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NY Times edits Tea Party article after White House complains

By Ron Brynaert
Monday, September 20, 2010 10:36 EDT
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The Bush administration spent years feuding with The New York Times but the Grey Lady hardly ever backed down.

Most would agree that the media’s honeymoon with the Obama administration appears to be over, but the relationship isn’t as contentious as under Bush.

Perhaps one reason why President Obama seems to get more satisfaction is that he never referred to any Times reporters as “major league assholes.”

“The White House is pushing back hard against a New York Times report that the president’s political team is considering a national ad campaign that would cast the GOP as taken over by tea party extremists,” Mike Allen and Andy Barr report for Politico.

One unnamed White House official claims the story was “100 percent inaccurate,” but “Times Washington bureau chief Dean Baquet counters that the ‘piece is accurate.’”

But White House complaints have had some effect. Although The Times has not posted a correction or otherwise acknowledged making changes to the piece, it dialed back its claims over night, changing the headline and the lead sentence of the story to de-emphasize the notion that the White House is weighing an anti-GOP ad campaign.

The initial headline read, “Obama Advisers Weigh Ad Assault Against the GOP,” and the first sentence reported that “President Obama’s political advisers, looking for ways to help Democrats and alter the course of the midterm elections in the final weeks, are considering a national advertising campaign that would cast the Republican Party as all but taken over by Tea Party extremists, people involved in the discussion said.”

As Politico notes, the Times article’s headline was changed to “Obama Aides Weigh Bid to Tie the GOP to the Tea Party.”

However, Allen and Barr add, “Those changes were not enough to satisfy the White House, according to sources.”

The Times article had also reported,

Late Sunday night, White House advisers denied that a national ad campaign was being planned. “There’s been no discussion of such a thing at the White House” or the Democratic National Committee, said David Axelrod, Mr. Obama’s senior adviser.

Proponents say a national ad campaign, most likely on cable television, would complement those individual campaigns and give Democrats a chance to redefine the stakes. The Democratic strategist said voters did not now see much threat to them from a Republican takeover of Congress, even though some Tea Party-backed candidates and other Republicans have taken positions that many voters consider extreme, like shutting down the government to get their way, privatizing Social Security and Medicare and ending unemployment insurance.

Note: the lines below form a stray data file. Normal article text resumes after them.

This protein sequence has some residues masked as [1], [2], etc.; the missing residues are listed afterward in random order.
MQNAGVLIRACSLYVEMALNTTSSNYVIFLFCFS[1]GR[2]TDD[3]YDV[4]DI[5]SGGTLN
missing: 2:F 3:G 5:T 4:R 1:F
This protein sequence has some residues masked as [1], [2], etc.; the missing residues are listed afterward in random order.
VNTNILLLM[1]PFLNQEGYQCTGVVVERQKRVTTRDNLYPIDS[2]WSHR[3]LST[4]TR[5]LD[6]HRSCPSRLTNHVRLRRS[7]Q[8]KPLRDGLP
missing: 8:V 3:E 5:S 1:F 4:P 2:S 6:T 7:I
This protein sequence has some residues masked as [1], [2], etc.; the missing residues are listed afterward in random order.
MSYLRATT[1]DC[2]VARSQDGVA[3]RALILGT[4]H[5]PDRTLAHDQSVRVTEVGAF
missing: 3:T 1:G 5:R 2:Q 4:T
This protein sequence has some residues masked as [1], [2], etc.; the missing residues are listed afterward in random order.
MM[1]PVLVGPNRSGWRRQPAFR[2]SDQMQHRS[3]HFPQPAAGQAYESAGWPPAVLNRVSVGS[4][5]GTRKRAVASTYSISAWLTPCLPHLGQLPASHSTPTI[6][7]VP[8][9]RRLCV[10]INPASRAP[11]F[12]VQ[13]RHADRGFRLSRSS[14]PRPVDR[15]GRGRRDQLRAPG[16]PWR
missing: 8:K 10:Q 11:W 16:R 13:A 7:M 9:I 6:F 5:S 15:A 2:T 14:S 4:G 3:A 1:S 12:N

So far, Mr. Obama has largely limited his campaigning to fundraisers and small events. That will change soon as he plays a bigger role to rally the flagging faithful, officials said.

To mobilize younger voters who supported him in 2008, Mr. Obama will hold four big campaign-style rallies, the first Sept. 28 at the University of Wisconsin in Madison, with satellite transmission to campuses in other states. The later rallies will be in Ohio, Philadelphia and Las Vegas. He also will send e-mail and record robocalls to spur voters, and conduct a national “town hall” Webcast in October.

Over the last year, the New York Times has become increasingly more critical of Obama, calling him out for breaking campaign promises and criticizing his administration’s handling of crises ranging from the BP oil spill to controversial war on terror arrests.

Last year, the Obama administration appeared to take a back-handed swipe at the Times for its Israeli, Palestinian coverage, according to the American Thinker.

Obama gets the Times every morning and the Times prides itself on the fact that it sets the news agenda for many other media. So when the president publicly airs his chagrin at deficient coverage of his road map prescriptions for ALL players — not just Israel — it’s clear to whom he’s principally referring. He didn’t have to single out the Times by name, just as he didn’t have to single out Ahmadinejad by name when he excoriated Holocaust deniers. In each case, the culprit is self-evident.

But for some conservatives, the Times isn’t as tough on Obama as it should be.

Say Anything criticized the paper for giving Obama a pass on allegedly “bowing” to foreign leaders. The blog mentions that former President Clinton once drew heat, but ignores the fact that President George W. Bush and many other presidents did, too.

 
 
 
 
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